If everyone in the room isn’t encouraged to get more involved in sport after listening to @SOIreland athlete Fiona Ryan talk about the positive, transformative impact it had her on her life then we’re all mad! #SportforSocialGood @SportforBusines
— Sorcha (@sorcsfs) September 27, 2018
The final session was one that will live long in my memory for the simple power of its conviction.
John Shiels is the CEO of the Manchester United Foundation. He spoke of going in to work with the children who are ‘hard to love’, and whose world extends to the ten minutes of life around them and no further.
It was a pleasure to spend time in his company and we hope to release a video of his session over the coming days so that the message can go wider still from those that were in the room.
💬”Not one of us has got to where we are without help. What if you had no one to help you?” John Sheilds of the @ManUtd Foundation. #SportForSocialGood @SportforBusines love the work you are doing John 👏🏽#UnitedandMe pic.twitter.com/Jujb3CK2Vq
— Sinéad Cassidy (@sineadcas) September 27, 2018
‘So many of these kids have been let down. Don’t you be another one. So do it right, resource it well…you aren’t targeting a group of 20 kids…but 20 groups of one. Do it right.’ John Shiels of @MU_Foundation #UnitedAndMe #UnitedAndShia #SportForSocialGood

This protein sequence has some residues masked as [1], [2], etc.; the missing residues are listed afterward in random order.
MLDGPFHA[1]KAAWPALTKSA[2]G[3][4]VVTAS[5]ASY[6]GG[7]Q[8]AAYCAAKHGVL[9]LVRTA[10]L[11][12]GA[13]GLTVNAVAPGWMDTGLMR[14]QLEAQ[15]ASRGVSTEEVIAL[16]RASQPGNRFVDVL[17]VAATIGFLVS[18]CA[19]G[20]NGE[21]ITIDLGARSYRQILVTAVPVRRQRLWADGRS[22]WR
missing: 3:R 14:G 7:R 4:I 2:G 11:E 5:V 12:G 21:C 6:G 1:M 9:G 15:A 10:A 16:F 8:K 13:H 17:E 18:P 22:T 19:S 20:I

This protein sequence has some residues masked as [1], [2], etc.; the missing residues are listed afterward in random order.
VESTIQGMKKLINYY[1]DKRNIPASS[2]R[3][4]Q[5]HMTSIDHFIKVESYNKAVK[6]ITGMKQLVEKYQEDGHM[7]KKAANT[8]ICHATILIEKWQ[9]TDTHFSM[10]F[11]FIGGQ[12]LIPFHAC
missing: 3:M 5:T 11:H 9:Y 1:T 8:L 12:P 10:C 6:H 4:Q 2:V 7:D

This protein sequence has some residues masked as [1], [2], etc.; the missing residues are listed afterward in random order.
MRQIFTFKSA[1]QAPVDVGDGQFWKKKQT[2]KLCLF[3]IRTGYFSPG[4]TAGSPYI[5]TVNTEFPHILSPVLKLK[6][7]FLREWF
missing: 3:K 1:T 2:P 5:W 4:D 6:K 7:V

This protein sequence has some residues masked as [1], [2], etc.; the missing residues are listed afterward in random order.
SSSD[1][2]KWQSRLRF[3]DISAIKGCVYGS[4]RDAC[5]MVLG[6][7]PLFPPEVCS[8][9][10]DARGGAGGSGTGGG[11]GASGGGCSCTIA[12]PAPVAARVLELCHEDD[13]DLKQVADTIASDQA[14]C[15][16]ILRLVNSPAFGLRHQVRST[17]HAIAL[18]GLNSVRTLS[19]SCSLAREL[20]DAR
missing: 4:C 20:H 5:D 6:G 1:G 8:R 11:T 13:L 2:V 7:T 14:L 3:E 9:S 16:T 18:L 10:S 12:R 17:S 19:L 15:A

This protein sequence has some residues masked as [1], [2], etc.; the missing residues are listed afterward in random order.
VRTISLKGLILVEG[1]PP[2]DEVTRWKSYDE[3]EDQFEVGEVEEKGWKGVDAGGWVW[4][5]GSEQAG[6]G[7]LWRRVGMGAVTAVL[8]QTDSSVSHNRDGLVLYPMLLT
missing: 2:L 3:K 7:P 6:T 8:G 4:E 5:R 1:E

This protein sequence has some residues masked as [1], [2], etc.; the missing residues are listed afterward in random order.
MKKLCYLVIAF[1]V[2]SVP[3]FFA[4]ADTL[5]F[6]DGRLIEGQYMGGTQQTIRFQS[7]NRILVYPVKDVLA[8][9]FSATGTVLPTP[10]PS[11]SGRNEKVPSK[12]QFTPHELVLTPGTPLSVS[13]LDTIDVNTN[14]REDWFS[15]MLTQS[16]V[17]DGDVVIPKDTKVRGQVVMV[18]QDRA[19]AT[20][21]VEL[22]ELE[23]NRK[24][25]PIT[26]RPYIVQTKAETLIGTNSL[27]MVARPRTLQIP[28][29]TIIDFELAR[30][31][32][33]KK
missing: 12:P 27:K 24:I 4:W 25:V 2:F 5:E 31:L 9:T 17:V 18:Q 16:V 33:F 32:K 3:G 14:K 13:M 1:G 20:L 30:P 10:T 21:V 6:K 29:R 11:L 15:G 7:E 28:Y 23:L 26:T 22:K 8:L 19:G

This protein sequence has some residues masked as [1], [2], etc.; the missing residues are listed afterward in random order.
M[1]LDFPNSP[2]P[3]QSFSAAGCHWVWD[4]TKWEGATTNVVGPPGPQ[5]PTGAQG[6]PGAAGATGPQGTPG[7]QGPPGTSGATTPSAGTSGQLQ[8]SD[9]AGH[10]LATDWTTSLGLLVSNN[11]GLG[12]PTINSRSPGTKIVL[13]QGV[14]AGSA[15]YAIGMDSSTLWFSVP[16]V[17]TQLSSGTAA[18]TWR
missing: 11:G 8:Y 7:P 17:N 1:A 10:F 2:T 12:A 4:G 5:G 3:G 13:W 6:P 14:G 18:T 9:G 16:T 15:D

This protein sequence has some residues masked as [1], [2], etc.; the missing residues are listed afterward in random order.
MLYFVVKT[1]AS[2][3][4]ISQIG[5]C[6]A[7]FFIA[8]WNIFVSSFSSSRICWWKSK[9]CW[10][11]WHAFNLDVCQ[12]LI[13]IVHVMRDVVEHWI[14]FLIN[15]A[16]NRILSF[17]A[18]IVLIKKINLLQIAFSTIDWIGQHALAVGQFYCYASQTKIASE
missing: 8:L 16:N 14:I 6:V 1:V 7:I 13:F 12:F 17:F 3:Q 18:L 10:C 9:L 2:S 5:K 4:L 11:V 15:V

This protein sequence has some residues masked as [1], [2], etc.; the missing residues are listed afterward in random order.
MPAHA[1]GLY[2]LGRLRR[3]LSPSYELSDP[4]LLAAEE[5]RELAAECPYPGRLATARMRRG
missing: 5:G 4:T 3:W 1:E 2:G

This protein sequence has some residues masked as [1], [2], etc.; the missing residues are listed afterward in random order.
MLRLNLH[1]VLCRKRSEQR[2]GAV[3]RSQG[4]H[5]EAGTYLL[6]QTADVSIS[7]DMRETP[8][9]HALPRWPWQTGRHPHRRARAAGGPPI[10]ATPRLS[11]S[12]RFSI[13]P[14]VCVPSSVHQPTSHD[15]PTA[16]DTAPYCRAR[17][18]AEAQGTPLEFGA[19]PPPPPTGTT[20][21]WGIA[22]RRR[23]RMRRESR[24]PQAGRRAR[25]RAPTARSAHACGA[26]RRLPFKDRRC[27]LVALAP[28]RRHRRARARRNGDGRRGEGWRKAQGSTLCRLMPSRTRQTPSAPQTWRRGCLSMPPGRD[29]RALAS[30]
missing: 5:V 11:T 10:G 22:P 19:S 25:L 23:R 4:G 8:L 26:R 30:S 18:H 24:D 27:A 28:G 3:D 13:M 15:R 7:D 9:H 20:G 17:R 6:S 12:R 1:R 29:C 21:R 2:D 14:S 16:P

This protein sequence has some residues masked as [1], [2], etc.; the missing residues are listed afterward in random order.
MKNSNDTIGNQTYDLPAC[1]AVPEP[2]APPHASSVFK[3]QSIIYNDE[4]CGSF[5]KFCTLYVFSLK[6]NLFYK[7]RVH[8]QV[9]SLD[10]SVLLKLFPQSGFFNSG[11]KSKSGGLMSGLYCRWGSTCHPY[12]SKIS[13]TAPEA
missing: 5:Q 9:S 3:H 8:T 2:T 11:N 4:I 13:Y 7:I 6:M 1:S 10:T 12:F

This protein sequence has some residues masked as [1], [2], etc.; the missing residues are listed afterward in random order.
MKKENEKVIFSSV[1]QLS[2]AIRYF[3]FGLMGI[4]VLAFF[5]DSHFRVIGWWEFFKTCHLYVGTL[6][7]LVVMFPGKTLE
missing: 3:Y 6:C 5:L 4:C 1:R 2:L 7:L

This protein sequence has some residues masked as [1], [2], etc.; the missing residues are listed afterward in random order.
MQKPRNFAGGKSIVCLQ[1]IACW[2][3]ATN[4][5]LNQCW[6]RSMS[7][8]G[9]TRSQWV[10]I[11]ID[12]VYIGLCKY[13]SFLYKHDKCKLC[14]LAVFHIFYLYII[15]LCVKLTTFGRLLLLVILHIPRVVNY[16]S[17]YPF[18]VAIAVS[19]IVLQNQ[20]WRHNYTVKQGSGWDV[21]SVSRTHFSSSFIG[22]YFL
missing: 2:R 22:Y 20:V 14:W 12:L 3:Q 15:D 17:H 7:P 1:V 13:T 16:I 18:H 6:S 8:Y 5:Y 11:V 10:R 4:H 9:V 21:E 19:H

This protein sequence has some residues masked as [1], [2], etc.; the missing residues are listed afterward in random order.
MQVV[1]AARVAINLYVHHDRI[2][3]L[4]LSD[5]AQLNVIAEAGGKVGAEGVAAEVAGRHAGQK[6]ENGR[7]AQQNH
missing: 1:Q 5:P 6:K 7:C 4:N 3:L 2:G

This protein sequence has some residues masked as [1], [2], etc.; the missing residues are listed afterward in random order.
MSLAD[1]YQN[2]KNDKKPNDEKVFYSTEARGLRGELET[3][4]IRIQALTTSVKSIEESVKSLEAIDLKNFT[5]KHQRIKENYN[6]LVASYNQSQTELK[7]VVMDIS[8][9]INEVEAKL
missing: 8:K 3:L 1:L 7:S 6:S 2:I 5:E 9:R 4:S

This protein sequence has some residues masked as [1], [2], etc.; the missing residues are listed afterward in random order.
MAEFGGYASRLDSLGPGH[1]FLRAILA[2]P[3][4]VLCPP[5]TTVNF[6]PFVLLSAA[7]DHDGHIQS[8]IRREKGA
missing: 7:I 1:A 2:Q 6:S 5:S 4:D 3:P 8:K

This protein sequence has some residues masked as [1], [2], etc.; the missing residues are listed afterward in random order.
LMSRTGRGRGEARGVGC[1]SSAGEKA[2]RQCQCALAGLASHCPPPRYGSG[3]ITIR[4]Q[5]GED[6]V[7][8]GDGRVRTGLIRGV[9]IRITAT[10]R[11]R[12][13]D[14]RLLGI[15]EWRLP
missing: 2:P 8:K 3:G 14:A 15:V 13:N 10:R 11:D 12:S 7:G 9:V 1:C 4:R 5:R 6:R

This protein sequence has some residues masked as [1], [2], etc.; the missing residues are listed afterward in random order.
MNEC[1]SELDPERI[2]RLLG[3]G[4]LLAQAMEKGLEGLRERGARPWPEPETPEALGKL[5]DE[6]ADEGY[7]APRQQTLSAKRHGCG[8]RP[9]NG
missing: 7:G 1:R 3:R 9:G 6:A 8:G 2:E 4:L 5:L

— Marcus Ó Buachalla (@ohfadabee) September 27, 2018
Talks have already begun on Sport for Social Good 2019. If you would like to be involved with a campaign, as part of the research project, as a potential speaker or simply to be there get in touch with us today quoting Sport for Social Good 2019 in the subject line and let’s have a conversation.
Thank you to all those who supported the event, to Allianz in particular whose backing and conviction gave us the will to bring it to life, to Bank of Ireland, Lidl and the Brand Fans who supported with enthusiasm, and to all those who came to learn, to share and to experience what Sport for Business is all about and how Sport for Social Good can be the most important element of what we do.
We were grateful also to Jamie and Ciaran from Vibrant.ie who are producing a video of the morning and were so professional throughout; to Liam, Mark and Ailish at the Wood Quay Venue for making the day so easy; to Aine and Devin from Trinity Sport who helped out through the day and did so with such enthusiasm, and to Orla and Roisin at Nettl who produced such top class design and print for the Annual Report.
Image Credit: Morgan Treacy, Inpho.ie